Welcome to Ridgefield Public Schools Continuing Education Program
Archaeology, Speaking, Writing, History, Art History
Back to Course Index Sign Me Up!
Ridgefield Schools Senior Citizens FAQ's Home

Archaeology, Ridgefield History, World History, Art History, Writing, Speaking, Genealogy - Keep Scrolling Down!


Write Your Novel or Short Story (without getting stuck)
Learn how to finish your story (even one you've been working on for years), one step at a time, by FIRST paying attention to the basics, such as character development and scene creation. By fully developing (then sticking to) your plot, you'll be able to construct your novel or short story scene-by-scene, and chapter-by-chapter. Learn how to avoid the biggest mistake - jumping in and starting on page one with no idea how your story will develop or even how it will end. By first getting to know all your major and minor charactersand all the main conflicts and actions of your story, it will flow more easily. We'll look at: developing character backgrounds, formulating a plot, building scenes that move your story ahead, first draft, second draft, final draft. Instructor Michael Canavan is the author of two novels, a collection of short stories, and nearly a dozen nonfiction books. He has taught Creative Writing in CT, MA, and NY. He is also a graphic artist and guitar musician.

6 Sessions $ 128 (Ridgefield Sr./Disab. $ 96)
Thur., 4/26; 5/3, 10, 17, 24 and 31 from 7:00 to 9:00 p.m.; Veterans Park School

Crack Open Your Prose: 
This workshop-style course teaches step-by-step tips and techniques to help you “re-see” and expand your writing. We’ll use these methods to focus on entry points you can crack open to explore new areas of inquiry and sharpen your prose. Writers can bring revised and new work to share weekly. To begin, bring your current or planned project, a 50-word description of the same and an example of where your concept or project is stuck. Fiction and nonfiction writers welcome. Instructor Adele Annesi is an award-winning author and editor who teaches writing for the Ridgefield Writers Conference, Westport Writers Workshop and Naugatuck Valley Community College.

4 Sessions $ 92 (Ridgefield Sr./Disab. $ 69)
Tue., 7/10, 17, 24 & 31 from 1:00 to 3:00 p.m.; Venus Building (aka old high school)

Genealogy ~ Scroll down for French and German Genealogy and Genealogy Publishing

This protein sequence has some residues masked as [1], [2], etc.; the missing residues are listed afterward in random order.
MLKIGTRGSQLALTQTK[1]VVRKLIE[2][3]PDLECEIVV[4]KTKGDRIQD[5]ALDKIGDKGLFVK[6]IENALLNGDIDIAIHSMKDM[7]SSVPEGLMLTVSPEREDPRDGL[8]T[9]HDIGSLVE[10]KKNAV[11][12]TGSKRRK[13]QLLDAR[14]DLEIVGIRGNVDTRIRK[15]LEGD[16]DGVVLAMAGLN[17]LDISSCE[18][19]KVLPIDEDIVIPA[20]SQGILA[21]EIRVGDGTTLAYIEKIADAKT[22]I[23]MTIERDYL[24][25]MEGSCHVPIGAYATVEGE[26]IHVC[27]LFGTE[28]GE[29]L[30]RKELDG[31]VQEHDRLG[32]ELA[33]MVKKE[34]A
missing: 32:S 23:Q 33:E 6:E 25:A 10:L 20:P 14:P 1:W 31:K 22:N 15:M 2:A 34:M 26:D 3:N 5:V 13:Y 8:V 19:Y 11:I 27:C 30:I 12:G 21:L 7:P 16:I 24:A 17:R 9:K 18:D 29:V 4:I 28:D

Genealogy for Beginners
The primary goal of this two-part class is for you to learn how to organize your family facts into a tree and to learn much more by using mostly free sites on the internet.  Various topics will be studied including the United States census, military, land, and immigration records.  A brief introduction to finding records outside the USA and about how DNA is used in genealogy will be included. Taught by Eileen Burton. Eileen Burton has been involved in genealogy as a serious hobby for over 10 years. Her research led to a trip to Germany to visit the villages of her ancestors. Class Limit 7.

2 Sessions $49 (Ridgefield Sr./Disab. $ 37)
Thur., 6/21 & 28 from 7:00 to 9:00 p.m.; Venus Building (old high school)

2 Sessions $49 (Ridgefield Sr./Disab. $ 37)
Tue., 7/17 & 24 from 10 a.m. to 12 noon; Venus Building (old high school)

Genealogy Publishing Made Simple ~
How to Turn Your Genealogy Findings into an Exciting Book

Shelley Lowell, an award-winning book designer with 5 decades of experience, will take the mystery out of creating a family history book as she shares step-by-step instructions on how to prepare genealogy material for a book. In her talk, you will learn:
• How to organize your genealogy findings, photos, certificates, news articles, family stories, family chart and more
• How to prepare images for the best reproduction quality
• How to write an introduction and conclusion for your book
• How to prepare information for a family chart
• Printing options and cost factors.

1 Session $ 31 (Ridgefield Sr./Disab. $ 24)
Please call (203) 431-2812 or email ridgefieldcontinuingeducation@gmail.com for fall dates.